Hospitals have primary responsibility for one of the biggest public health challenges: the explosion in the number of older adults living with complex, serious illnesses. Most Americans expect to live to a ripe old age thanks to modern medicine and public health standards. As we age, most of us acquire common chronic conditions like arthritis, memory loss and frailty, and one or more serious illnesses, like cancer or heart disease. By age 75, 78 percent of Americans are living with two or more chronic conditions. Health care spending is concentrated on this group.
The top 5 percent of spenders account for nearly 60 percent of total health costs, and people with multiple chronic conditions account for 93 percent of total Medicare spending. When the burden of serious illness exceeds a person’s or family’s capacity, the recourse is usually a visit to the hospital emergency department.
Here are five recommendations for how hospitals and health systems can address this challenge:
- Identify the high-need group. To match services to needs, identify the high-need group through systemwide screening. Patients with one or more serious illnesses plus a hospitalization or skilled nursing facility admission in the prior 12 months plus functional dependency have a 50 percent likelihood to be hospitalized in the next 12 months. These data points, except functional dependency, are available to hospital leadership. Requiring documentation of function in your electronic health record using a drop-down menu will address this gap.
- Assess and risk-stratify the high-need group. The most common reason for after-hours 911 calls is symptoms, e.g., out-of-control pain, shortness of breath, agitation or exhaustion. Use EHR data to identify these precipitants. If the dominant root cause of revolving-door ED visits and hospitalization is recurrent pain or shortness of breath, bring in clinicians with palliative care expertise.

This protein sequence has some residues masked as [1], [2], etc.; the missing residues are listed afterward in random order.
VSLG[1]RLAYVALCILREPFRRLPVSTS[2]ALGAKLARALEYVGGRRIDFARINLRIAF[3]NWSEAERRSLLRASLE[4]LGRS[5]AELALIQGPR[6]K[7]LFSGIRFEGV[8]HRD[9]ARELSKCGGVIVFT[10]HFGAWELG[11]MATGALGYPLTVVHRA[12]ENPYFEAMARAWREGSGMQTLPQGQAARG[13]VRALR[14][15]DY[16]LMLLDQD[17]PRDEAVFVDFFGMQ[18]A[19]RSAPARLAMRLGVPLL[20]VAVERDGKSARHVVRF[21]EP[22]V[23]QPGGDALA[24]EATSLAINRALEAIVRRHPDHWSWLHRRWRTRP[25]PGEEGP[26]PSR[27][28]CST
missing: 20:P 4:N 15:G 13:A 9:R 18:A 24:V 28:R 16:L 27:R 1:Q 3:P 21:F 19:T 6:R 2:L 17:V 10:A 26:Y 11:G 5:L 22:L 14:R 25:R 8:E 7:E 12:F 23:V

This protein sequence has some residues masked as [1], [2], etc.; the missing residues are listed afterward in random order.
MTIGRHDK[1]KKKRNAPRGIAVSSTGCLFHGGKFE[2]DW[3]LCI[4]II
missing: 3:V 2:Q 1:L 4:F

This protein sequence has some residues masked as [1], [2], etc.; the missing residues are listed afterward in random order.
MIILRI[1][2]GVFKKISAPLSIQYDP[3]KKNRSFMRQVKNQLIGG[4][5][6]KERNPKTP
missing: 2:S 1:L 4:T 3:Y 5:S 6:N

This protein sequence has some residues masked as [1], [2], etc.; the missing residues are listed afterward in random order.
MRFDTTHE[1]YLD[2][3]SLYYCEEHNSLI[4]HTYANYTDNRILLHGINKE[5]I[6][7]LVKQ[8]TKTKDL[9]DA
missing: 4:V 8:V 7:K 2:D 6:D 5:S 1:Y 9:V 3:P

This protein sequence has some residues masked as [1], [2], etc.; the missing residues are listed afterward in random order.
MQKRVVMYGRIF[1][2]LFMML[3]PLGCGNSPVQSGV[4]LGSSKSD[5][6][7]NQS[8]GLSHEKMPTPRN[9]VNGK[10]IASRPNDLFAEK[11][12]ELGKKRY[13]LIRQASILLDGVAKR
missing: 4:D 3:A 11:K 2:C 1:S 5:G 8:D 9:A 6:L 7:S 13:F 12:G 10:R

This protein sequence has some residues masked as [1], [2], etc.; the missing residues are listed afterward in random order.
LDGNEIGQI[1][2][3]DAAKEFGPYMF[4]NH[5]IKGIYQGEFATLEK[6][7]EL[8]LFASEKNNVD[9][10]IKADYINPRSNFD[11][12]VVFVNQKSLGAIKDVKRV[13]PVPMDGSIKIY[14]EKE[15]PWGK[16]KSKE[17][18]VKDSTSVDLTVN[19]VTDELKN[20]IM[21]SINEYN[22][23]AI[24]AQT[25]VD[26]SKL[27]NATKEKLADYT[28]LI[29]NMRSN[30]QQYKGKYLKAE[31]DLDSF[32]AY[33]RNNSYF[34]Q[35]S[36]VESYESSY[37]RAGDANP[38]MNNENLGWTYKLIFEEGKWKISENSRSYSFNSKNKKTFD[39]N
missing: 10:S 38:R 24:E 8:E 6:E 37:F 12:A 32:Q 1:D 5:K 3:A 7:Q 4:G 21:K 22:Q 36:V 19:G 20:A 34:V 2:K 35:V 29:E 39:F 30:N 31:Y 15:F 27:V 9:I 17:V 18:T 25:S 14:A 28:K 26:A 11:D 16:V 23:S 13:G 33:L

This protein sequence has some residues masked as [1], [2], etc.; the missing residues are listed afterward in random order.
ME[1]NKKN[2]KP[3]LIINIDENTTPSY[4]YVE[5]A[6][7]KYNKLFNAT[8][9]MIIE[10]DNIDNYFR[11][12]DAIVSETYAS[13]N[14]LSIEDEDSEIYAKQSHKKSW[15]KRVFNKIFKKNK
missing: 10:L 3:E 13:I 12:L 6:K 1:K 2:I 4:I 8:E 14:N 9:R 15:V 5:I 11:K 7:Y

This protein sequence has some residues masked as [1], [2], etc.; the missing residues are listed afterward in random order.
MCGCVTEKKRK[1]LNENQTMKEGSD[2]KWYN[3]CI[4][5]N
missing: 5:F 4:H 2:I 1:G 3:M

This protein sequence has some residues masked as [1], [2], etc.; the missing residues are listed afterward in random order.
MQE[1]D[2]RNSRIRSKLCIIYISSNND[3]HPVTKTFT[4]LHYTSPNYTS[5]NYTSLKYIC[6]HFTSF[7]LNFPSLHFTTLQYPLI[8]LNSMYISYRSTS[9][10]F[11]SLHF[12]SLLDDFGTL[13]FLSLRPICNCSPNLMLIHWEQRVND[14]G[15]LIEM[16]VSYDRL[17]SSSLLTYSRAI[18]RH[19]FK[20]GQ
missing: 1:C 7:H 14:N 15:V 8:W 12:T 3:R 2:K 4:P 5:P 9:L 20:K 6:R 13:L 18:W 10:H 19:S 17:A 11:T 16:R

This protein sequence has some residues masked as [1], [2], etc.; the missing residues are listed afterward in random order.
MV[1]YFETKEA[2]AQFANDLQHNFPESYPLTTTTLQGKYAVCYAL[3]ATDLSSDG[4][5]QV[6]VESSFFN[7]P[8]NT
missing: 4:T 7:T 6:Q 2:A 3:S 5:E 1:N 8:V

- Match services to needs. Social work support is the right intervention for homeless individuals who return frequently to the ED. But in most cases of serious medical illness, frequent reliance on acute care is due to disease progression, increased suffering and worsening functional decline. The best approach in these cases is palliative care, available in more than 65 percent of U.S. hospitals with more than 50 beds. Ensuring adequate staffing and capacity to serve this growing, complex patient population is critical.
- Train your workforce. Most physicians and nurses lack training in the core knowledge and skills of palliative care, including communicating prognoses, establishing care priorities, conducting family meetings, coordinating care across settings, and safely and effectively managing pain and other symptoms. High-quality, online training on these skills is widely available and affordable.
- Track outcomes. To determine if initiatives are improving care, track outcomes like 30-day readmissions, hospital mortality and root causes of ED use. Place responsibility for these outcomes on leadership dashboards.
With these strategies, hospitals will be providing quality, high-value value care that results in less suffering for patients.
Diane E. Meier, M.D., is director of the Center to Advance Palliative Care in New York City and vice chair for public policy and professor of geriatrics and palliative medicine at the Icahn School of Medicine at Mount Sinai, also in New York City.